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UN Chief Antonio Guterres Fears Wider Wars
United Nation chief Antonio Guterres underlined the peace-threatening dangers, the Ukraine war, runaway climate, nuclear threats, the widening wealth and poverty gulf and the geopolitical division hammering the global solidarity and trust
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As Russia’s Ukraine invasion approaches one year, United Nations chief Antonio Guterres expresses fear, amidst the worldwide challenges never, that are likely to develop into wider wars.
Guterres said, his distress is following the expert’s survey around the world that claims the global state in 2023 has set the Doomsday Clock at 90 seconds to midnight the closest ever to a total worldwide catastrophe.
He underlined the peace-threatening dangers, the Ukraine war, runaway climate, nuclear threats, the widening wealth and poverty gulf and the geopolitical division hammering the global solidarity and trust.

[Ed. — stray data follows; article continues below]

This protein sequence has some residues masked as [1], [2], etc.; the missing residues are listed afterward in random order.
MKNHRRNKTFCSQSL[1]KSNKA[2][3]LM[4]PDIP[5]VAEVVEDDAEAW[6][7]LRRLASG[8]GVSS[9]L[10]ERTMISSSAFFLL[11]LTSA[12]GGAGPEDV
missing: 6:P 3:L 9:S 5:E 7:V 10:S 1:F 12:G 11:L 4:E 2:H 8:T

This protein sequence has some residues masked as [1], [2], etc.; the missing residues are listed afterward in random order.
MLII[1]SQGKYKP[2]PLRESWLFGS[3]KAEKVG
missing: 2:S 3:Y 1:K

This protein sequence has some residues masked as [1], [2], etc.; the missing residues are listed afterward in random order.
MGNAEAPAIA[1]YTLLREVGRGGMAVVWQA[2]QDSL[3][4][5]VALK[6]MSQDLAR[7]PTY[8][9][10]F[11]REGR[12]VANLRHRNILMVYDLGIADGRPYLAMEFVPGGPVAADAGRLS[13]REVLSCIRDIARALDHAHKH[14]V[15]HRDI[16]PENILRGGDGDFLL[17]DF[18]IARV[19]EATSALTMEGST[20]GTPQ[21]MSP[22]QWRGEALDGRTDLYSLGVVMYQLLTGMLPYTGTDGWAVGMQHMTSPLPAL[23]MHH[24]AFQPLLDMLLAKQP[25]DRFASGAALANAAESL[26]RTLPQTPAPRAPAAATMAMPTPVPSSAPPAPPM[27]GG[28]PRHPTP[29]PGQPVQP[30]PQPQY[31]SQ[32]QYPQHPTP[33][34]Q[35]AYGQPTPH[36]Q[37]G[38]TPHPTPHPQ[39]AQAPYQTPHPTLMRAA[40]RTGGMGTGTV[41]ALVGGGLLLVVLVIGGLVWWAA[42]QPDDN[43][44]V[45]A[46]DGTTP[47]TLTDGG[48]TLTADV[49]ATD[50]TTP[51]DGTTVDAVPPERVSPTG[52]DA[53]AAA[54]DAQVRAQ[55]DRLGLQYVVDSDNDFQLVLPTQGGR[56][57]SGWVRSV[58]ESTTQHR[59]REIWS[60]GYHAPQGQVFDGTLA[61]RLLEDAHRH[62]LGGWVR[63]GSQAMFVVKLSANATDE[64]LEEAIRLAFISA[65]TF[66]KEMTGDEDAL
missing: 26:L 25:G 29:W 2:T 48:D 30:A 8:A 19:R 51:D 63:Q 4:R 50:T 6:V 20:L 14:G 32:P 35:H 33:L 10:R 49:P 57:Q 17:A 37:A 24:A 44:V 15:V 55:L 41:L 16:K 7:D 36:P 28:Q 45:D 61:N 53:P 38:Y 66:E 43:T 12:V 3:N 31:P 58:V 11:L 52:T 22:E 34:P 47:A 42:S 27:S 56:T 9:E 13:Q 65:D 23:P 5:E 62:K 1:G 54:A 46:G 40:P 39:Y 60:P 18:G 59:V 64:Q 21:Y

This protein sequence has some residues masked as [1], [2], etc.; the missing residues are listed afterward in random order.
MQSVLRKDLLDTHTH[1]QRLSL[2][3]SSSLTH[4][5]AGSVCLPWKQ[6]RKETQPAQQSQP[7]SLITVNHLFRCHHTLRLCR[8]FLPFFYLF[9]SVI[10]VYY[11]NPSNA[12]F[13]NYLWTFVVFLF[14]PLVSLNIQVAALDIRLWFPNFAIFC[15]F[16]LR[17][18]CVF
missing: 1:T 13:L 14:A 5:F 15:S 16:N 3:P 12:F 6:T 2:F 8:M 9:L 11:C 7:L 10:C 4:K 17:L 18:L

He urged the United Nations 193-state alliance to change their mindset on near-term thinking decisions which he labeled irresponsible and immoral to decide the future threats.
He highlighted the 75th anniversary of the Universal Declaration of Human Rights this year as a reminder to serve the foundation of the inalienable rights of all people, freedom, justice and peace.
He emphasised the transformation for today should start with peace and that Ukraine should adopt the peaceful prospects, that the country keeps diminishing, developing further escalation and bloodshed scenarios.
Guterres said, working on peace is the need of the hour as the world is slowly sleepwalking into a wider war, it’s not just Ukraine but the decades-old Israeli-Palestinian conflicts, the Afghan’s deadly terror attack and restrictions on women and girls’ rights and Africa’s Sahel region security deterioration are all alarmingly pointing out the future violence.
He also pointed out the new violence in Myanmar and Haiti as the rising humanitarian crises.
The secretary-general suggested that countries around the world should call for peaceful settlement of disputes and should outline strategies for conflict prevention and reconciliation.
He underlined the proposed new UN Agenda for peace, a new generation call for peace enforcement missions and counter-terrorist operations to be led by regional forces, with a UN Security Council mandate enforcing military support and guaranteed funding. The African Union is a partner in this regard, he added.
He further suggested renouncing nuclear weapons, radical transformation of developing countries, change in multilateral banks’ business model, and poverty and hunger solutions.
He urged the world to focus on cutting global-warming greenhouse gas emissions by half this decade.